I can see this being doubly true for a practitioner. Identity is very important for practitioners, and cutting ties with who you were when you awakened could potentially cause a lot of problems. It seems to me that it would be much safer to approach it as a path you’re walking down that brings a new name with it, at which point saying “it’s (name) now” — with its corresponding acknowledgement that the old name was correct at some time in the past — maintains a connection to the person who made an introduction to the Others.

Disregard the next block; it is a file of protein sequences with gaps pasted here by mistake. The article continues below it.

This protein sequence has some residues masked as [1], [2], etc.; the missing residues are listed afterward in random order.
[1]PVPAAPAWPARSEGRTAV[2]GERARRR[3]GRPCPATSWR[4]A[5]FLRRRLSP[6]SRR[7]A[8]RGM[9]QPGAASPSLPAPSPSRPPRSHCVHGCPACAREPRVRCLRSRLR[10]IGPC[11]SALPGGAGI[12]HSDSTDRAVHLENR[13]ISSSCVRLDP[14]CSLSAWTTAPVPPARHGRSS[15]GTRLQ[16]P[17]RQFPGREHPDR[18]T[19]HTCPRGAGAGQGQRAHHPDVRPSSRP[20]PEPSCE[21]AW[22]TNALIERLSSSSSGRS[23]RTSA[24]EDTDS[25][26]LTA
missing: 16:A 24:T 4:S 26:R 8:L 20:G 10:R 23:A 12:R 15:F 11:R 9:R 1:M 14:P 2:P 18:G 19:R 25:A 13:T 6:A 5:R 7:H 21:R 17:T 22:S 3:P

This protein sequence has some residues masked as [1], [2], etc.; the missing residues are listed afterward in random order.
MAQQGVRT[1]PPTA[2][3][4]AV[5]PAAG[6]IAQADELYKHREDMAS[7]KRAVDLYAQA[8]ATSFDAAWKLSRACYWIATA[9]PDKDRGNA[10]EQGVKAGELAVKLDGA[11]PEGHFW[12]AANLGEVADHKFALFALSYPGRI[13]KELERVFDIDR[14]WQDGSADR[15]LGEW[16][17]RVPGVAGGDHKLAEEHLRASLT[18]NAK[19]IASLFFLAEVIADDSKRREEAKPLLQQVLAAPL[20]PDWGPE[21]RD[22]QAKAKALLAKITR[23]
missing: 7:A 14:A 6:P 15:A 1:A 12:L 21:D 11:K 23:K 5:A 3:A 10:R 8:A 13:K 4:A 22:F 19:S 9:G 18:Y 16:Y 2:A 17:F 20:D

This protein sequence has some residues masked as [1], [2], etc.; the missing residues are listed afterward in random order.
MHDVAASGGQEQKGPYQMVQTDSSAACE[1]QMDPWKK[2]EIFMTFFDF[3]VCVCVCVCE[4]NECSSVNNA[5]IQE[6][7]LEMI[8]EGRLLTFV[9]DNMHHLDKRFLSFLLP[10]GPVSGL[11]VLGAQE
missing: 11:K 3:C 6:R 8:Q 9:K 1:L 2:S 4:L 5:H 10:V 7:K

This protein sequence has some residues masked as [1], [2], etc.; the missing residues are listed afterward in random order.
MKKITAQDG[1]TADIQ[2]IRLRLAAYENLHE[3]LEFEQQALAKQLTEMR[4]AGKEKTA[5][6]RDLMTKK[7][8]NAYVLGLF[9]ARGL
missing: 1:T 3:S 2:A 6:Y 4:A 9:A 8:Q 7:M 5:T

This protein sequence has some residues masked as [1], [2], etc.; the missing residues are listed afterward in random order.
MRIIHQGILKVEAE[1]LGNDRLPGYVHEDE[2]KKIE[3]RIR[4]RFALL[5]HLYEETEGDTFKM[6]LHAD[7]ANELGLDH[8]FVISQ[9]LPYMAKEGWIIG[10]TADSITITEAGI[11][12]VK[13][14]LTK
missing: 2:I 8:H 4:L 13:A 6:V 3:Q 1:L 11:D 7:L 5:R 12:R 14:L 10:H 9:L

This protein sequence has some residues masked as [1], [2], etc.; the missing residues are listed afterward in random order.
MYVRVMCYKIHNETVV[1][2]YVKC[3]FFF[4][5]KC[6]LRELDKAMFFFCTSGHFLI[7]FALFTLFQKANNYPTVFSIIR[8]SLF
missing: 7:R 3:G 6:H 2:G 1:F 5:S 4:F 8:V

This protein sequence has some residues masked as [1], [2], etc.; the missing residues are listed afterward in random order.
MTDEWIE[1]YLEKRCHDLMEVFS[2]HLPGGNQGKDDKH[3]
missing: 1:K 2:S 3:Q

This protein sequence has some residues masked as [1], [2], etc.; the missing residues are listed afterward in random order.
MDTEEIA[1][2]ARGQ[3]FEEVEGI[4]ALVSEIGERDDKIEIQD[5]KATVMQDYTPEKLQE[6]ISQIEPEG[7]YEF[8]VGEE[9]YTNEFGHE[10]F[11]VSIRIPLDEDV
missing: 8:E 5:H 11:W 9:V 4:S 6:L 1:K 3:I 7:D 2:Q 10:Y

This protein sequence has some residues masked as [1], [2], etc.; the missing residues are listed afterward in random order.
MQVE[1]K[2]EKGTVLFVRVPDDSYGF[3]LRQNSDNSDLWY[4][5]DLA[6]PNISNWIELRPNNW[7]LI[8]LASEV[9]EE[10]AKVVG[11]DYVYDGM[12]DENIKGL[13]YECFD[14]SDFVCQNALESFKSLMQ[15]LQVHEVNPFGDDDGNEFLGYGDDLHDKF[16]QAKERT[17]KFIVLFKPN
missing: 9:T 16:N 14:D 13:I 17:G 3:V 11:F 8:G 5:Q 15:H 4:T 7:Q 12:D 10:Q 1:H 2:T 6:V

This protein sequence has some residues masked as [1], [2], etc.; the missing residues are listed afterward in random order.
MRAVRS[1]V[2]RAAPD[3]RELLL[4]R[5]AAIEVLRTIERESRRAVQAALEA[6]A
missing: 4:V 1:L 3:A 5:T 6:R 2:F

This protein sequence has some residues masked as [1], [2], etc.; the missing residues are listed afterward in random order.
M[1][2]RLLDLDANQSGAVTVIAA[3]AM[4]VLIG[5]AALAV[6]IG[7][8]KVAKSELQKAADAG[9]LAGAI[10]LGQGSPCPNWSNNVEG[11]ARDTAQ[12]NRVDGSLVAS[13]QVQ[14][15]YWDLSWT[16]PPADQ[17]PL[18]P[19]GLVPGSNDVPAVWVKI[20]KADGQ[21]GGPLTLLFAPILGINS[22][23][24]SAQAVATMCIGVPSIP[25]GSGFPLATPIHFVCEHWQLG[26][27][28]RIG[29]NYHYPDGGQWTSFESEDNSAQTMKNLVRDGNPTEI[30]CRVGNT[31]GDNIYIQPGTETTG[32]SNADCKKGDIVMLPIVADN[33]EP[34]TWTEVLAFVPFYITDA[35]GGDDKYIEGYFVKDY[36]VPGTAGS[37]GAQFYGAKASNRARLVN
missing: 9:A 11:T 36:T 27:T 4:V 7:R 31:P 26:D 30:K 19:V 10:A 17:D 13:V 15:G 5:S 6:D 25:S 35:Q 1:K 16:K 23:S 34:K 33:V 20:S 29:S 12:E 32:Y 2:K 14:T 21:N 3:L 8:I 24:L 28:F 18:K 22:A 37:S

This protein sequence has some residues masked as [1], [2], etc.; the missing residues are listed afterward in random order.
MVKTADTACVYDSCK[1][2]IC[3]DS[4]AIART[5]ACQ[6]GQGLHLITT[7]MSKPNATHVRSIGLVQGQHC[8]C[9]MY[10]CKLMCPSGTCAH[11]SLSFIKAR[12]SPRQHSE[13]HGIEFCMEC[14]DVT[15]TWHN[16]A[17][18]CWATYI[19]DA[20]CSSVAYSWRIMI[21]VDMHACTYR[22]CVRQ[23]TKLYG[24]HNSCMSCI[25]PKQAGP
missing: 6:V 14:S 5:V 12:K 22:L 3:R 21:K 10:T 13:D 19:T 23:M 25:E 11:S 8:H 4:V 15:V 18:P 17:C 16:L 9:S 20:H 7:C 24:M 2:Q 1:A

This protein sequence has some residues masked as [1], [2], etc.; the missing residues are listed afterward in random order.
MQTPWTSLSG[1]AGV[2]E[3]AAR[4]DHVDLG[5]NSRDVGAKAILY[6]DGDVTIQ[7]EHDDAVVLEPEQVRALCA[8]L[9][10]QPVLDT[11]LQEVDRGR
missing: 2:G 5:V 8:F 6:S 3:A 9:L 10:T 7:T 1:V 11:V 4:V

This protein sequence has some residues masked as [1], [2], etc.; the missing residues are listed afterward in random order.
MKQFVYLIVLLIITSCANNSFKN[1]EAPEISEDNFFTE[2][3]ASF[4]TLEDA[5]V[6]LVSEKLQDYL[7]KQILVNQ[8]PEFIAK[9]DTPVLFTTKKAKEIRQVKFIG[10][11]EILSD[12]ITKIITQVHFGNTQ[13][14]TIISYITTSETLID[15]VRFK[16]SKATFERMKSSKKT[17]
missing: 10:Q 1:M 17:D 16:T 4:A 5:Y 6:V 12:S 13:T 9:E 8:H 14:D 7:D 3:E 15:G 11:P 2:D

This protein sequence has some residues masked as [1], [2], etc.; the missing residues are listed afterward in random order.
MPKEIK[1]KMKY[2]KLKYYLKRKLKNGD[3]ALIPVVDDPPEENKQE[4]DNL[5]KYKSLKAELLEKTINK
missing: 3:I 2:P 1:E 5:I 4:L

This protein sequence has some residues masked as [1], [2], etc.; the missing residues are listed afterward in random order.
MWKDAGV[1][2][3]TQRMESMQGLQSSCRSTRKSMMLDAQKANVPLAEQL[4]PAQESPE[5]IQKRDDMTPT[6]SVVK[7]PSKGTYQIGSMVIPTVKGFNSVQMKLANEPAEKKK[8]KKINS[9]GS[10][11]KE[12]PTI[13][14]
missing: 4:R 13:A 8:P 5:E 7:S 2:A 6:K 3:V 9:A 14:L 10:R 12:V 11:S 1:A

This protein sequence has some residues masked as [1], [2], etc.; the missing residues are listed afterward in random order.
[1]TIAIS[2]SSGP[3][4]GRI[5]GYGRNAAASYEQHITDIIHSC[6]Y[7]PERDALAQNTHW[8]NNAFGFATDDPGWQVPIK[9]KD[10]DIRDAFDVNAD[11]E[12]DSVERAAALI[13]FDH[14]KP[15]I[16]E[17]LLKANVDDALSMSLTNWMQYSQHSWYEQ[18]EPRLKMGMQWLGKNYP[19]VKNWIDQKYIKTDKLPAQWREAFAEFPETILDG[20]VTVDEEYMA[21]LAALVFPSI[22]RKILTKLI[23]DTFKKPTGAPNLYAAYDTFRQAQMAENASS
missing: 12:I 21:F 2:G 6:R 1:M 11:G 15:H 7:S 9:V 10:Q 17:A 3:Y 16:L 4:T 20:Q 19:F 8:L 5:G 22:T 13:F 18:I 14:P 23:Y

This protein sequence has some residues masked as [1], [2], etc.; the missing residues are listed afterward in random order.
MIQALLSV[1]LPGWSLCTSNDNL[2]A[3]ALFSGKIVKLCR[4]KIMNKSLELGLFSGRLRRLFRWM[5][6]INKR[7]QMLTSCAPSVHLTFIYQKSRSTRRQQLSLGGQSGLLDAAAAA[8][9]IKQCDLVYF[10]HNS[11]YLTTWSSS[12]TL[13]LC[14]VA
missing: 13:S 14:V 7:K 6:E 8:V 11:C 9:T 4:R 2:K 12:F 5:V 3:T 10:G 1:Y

Liked by 1 person

  13. I really like that the solution to the Hungry Choir was to literally eat it. Also, I’m tickled by the mental image of Brie just wandering around nibbling on licorice while everyone else is frantically fighting off snakes and cannibal waifs. Hop to, fan-artists!

    Liked by 1 person

  14. I had to take a break from reading this chapter to drive through a rainy night, while a car radio with bad reception played some rather disjointed artsy piece consisting of whispered dialogue, classical music and ambient noise.

    That was an experience.